A new kind of America is emerging in the early 21st century, and it’s likely to be much less friendly to religious faith than anything in the nation’s past. That has implications for every aspect of Catholic social ministry. . . .communities, and especially religious communities, have a great deal of power in shaping attitudes and behavior. Churches are one of the mediating institutions, along with voluntary associations, fraternal organizations, and especially the family, that stand between the power of the state and the weakness of individuals. They’re crucial to the “ecology” of American life as we have traditionally understood it.

And that’s why, if you dislike religion or resent the Catholic Church, or just want to reshape American life into some new kind of experiment, you need to use the state to break the influence of the Church and her ministries.

In the years ahead, we’re going to see more and more attempts by civil authority to interfere in the life of believing communities. We’ll also see less and less unchallenged space for religious institutions to carry out their work in the public square.

I think this piece by Chaput will surprise many, particularly perhaps our more-progressive friends, by what commenter jkm referrerd to in another thread as his “extreme centrism”

Chaput’s piece actually fleshes out my meaning in my own piece at First Things, where I wrote:

Perhaps sometime in the not-too-distant future, as governments move against her, the Church will be forced into poverty and become subject to the oppression of her earlier days. We may even see martyrs in the Western Church, once more . . . The nation may tumble; nations always do, in the end, when America tumbles, the Roman Catholic Church may very well see itself superseded by a government-friendly “American Catholic Church” that marginalizes the Roman church and even sends it underground.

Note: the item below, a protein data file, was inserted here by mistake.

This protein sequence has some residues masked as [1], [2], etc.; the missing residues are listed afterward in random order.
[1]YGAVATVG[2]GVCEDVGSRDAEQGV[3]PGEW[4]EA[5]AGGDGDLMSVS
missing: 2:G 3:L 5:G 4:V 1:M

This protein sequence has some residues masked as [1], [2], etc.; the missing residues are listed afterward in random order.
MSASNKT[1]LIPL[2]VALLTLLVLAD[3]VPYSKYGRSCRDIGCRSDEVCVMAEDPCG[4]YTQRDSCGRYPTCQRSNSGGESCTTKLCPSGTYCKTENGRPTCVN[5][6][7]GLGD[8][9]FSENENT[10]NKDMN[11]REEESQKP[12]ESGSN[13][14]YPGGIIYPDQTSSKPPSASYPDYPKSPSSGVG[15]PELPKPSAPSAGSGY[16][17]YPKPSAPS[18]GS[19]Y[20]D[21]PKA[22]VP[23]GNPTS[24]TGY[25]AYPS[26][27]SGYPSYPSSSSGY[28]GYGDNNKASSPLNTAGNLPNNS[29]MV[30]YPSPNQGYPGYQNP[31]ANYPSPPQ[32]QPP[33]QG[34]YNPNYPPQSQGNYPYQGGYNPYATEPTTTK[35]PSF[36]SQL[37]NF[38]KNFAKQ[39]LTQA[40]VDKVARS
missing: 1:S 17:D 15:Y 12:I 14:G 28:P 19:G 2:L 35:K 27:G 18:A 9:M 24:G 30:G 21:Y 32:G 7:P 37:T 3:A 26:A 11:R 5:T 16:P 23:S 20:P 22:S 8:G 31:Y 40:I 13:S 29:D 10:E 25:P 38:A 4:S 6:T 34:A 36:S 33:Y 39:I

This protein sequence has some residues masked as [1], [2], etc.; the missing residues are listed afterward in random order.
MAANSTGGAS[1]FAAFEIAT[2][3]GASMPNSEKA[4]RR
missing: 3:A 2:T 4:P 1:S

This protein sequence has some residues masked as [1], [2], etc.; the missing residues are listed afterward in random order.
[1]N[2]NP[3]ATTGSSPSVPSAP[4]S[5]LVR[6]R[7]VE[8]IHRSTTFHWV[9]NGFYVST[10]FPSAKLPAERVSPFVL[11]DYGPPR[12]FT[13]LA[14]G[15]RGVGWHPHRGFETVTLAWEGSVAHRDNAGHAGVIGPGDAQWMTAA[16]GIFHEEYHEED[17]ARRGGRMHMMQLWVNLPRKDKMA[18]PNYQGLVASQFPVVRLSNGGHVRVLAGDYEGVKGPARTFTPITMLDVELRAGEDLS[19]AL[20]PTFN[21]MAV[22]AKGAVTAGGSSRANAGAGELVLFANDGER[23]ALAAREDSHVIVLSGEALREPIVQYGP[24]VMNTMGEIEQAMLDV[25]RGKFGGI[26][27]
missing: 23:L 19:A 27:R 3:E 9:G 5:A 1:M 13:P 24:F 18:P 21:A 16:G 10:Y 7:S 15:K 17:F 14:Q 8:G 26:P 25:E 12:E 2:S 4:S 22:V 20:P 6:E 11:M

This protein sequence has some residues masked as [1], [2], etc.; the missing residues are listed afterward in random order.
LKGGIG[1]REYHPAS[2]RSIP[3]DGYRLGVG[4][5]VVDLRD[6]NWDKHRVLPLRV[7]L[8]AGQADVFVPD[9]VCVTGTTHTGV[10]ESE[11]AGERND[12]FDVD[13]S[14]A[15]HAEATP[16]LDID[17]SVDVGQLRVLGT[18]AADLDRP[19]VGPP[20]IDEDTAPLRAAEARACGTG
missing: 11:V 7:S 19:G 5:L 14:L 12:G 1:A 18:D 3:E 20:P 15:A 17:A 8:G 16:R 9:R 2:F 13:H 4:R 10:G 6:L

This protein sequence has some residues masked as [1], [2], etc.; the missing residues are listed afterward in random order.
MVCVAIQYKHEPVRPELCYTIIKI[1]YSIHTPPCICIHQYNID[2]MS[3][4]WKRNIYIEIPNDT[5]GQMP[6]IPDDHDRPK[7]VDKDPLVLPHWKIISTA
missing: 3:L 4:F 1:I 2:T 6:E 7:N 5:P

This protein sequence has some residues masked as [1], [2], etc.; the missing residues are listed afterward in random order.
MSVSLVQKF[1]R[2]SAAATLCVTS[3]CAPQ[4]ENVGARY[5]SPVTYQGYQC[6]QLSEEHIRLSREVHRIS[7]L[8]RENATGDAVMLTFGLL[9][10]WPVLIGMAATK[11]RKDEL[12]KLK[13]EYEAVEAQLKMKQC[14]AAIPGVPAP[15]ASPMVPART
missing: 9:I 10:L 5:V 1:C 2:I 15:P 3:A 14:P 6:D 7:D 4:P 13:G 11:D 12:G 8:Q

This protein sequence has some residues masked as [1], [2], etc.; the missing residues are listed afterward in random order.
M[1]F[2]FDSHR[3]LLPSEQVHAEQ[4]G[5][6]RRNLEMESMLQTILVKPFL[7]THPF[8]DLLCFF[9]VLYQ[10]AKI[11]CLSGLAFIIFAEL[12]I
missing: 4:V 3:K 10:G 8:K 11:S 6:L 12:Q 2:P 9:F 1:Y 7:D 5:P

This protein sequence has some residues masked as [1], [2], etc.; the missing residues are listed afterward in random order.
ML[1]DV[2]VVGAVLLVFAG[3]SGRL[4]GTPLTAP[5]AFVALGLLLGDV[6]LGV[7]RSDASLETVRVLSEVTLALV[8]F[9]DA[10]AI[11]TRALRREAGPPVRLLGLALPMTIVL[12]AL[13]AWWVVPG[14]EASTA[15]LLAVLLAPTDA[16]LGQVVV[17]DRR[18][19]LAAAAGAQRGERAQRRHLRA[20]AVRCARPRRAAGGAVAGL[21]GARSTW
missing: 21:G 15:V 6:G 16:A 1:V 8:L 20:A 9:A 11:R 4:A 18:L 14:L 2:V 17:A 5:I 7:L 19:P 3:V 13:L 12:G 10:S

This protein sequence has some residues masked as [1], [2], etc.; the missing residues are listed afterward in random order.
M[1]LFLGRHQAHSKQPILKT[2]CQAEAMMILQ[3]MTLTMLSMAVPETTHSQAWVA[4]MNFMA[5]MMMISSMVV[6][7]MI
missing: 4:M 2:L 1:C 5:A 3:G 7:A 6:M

The nation is tumbling. The leadership vacuum is so profound that if ever there was an opportunity to talk third party, this might be it.

But don’t fool yourself; the risk is enormous — the Democrats still own the press, and the press still matters. To lose is to install Obamanomics in all its forms.

But to win, well — don’t fool yourself there, either; you’re still not going to get the America of your youth back; the narrative thrust is always relentlessly forward, and the attacks on the churches will not relent, they will move forward too.

It’s really just a question of speed.

Related: Bachmann, the Anti-Christ and the Political Theologian

Also: Are conservative churches going “radical”?

UPDATE: And from Jack Smith:

In his July 17 blog post, Deacon Keith Fournier of Catholic Online lamented the silence of the U.S. and other western governments about these abuses against human rights and religious freedom in China. “We should ask ourselves the following question; with our growing economic reliance and dependence upon the Regime in China: Are we sacrificing our fundamental obligation to defend human freedom and human rights because we depend on the economic assistance of a repressive regime?”

At one time we might have insisted that China’s desires to be accepted and welcomed as a partner with the West must be met by an insistence that it respects this fundamental human right of religious expression and organization. Now we must be careful that our need to come, hat in hand, to China in the economic sphere doesn’t require us to be silent about such significant restraints on human dignity.